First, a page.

Bernstein also leads the Data Evaluation for the Applied Nuclear Science (DEANS) project at UC Berkeley, which is part of the U.S. Nuclear Data Program. That and the International Atomic Energy Agency (IAEA) are among the world’s custodians for unclassified nuclear data.
In April 2017, Berkeley Lab will host a meeting of the IAEA’s Nuclear Structure and Decay Data (NSDD) Network, a governing body that sets the standards for evaluating the structure of atomic nuclei. “Inviting us to hold the NSDD meeting in Berkeley is a recognition of the new role of the Lab and campus in the international nuclear data community,” says Bernstein.
Bernstein also serves as a member of the leadership team for the Nuclear Science and Security Consortium, a group of national labs and universities that has a mission to train the next generation of experts for nuclear security and related fields.
Generally, nuclear data is focused on “the properties of nuclei and the reactions that make them and that produce energy and medical isotopes,” Bernstein says. “All of this data, all of this information is completely open and unclassified,” he says. “But even though everybody shares and uses this nuclear data, there has really not been a concerted, multi-agency effort to try to address these needs” for improved data, he says. Until now.
A workshop held at Berkeley Lab in May 2015 and a related white paper outlined the highest-priority needs for nuclear data that were common to a collection of agencies, and that report is now driving some of the latest work in the nuclear data field, Bernstein says.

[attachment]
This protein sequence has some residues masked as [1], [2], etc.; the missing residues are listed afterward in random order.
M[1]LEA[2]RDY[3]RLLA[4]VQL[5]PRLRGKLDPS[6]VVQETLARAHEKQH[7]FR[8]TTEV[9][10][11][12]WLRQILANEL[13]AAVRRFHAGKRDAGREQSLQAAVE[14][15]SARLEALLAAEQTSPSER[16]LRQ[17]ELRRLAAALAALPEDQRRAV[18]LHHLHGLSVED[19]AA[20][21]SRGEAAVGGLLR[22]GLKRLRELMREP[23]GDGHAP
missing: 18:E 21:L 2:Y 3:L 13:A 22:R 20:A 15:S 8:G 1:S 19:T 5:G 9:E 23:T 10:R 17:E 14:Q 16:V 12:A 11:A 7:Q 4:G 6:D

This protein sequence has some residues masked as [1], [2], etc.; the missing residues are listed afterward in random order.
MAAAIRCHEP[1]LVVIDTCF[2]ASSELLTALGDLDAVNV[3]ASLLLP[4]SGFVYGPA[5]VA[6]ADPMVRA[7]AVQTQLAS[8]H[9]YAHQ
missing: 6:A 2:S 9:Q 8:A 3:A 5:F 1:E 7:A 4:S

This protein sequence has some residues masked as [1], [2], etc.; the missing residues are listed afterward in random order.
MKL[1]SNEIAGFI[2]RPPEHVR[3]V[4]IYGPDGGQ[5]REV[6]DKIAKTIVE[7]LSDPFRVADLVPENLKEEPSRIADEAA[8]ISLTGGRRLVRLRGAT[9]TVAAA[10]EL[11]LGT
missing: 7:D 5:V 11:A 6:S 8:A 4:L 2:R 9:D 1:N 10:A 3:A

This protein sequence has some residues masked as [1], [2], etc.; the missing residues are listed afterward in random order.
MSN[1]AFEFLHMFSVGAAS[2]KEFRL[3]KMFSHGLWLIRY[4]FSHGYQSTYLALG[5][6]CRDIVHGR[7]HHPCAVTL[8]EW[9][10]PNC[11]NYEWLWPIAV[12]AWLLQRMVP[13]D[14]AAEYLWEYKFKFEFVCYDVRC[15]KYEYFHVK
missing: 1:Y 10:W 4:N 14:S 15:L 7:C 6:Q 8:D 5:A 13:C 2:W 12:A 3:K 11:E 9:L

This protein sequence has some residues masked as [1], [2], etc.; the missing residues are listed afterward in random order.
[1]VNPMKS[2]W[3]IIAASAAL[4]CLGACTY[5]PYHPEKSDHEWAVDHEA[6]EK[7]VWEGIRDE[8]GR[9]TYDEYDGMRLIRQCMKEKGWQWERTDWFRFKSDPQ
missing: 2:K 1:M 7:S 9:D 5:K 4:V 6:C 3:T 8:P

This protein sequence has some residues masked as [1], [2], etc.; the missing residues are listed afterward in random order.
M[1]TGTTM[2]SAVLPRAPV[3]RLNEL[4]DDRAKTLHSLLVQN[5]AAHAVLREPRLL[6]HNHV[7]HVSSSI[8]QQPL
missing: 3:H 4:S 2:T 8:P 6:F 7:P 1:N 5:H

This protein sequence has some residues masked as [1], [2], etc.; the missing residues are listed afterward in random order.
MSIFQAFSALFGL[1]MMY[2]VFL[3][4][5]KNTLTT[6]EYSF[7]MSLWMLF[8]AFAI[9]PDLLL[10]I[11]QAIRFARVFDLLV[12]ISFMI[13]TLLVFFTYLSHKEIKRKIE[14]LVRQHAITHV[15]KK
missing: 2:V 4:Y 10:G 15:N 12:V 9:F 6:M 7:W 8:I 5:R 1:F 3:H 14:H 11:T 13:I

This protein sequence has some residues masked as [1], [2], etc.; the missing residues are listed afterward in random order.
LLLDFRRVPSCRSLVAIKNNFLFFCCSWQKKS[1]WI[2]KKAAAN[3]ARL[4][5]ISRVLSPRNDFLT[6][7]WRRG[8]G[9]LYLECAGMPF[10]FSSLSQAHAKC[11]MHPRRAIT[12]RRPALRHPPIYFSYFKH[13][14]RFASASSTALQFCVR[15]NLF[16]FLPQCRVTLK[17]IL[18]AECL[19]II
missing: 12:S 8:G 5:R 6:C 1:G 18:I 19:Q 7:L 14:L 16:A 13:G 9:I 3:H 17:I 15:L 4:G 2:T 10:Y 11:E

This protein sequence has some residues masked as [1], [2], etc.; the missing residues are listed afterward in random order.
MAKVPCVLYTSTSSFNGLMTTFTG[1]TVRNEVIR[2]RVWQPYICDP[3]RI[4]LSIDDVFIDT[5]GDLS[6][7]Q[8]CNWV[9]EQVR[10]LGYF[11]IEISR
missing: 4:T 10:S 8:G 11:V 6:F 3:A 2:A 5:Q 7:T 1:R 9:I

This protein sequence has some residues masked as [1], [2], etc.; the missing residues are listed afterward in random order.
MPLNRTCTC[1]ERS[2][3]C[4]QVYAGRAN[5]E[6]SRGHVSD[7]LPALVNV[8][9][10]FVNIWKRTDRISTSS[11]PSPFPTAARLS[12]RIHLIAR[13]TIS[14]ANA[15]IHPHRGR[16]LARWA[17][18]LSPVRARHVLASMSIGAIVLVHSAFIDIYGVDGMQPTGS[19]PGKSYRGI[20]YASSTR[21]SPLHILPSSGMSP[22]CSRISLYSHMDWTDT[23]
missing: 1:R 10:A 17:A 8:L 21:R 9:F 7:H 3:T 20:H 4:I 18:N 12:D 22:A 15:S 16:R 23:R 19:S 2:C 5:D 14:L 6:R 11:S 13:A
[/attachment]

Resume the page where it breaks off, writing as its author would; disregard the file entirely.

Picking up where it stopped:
“Who owns fission physics? Everyone owns it,” he explains, from the nuclear power industry to the counterproliferation community, and from the scientists who must ensure the safety of the nation’s nuclear weapons to the medical community that uses radioactive isotopes for treatment, imaging, and diagnosis.
Berkeley Lab’s 88-Inch Cyclotron has provided a good platform for the new program in nuclear data measurements, Bernstein says, adding that he enjoys working with several UC Berkeley undergraduate and graduate students who journey up to the cyclotron to assist with the experiments.
“For these students, what a treat,” he says, noting that their classrooms on campus are just 800 meters from the cyclotron. “They have world-class capabilities here, and can go right back down and have classes there. The vast majority of my work is here (at the cyclotron) as well.”
Even before he joined Berkeley Lab, Bernstein had been conducting some research at the cyclotron to support his work developing new detectors for use at Livermore Lab’s NIF laser. He conducted that work and other cyclotron research at Berkeley Lab as part of a national labs and UC Berkeley research consortium known as BANG, the Bay Area Neutron Group.
“This place has always been welcoming to us,” Bernstein says of Berkeley Lab’s 88-Inch Cyclotron. “The staff are innovative, they’re clever, and a lot of this research sits on both sides: from practical applications to basic science.”
Bernstein says that Rick Firestone, a longtime staff scientist at Berkeley Lab and a mentor, had convinced him to think about joining Berkeley Lab full time.
“When Rick told me he was retiring, I said, ‘Wow, here’s a great opportunity to do something between these two worlds (basic science and applications) and have nuclear data at the core,’” Bernstein says.
Now, Bernstein says he enjoys mentoring students who may pursue careers in nuclear science and engineering.
“I get to see all of the best and brightest students,” he says. “A large amount of my time is spent teaching and mentoring students. I think this is a very special place to be—it is so completely intertwined with campus.”
Nuclear science research at Berkeley Lab is support by the Department of Energy’s Office of Science.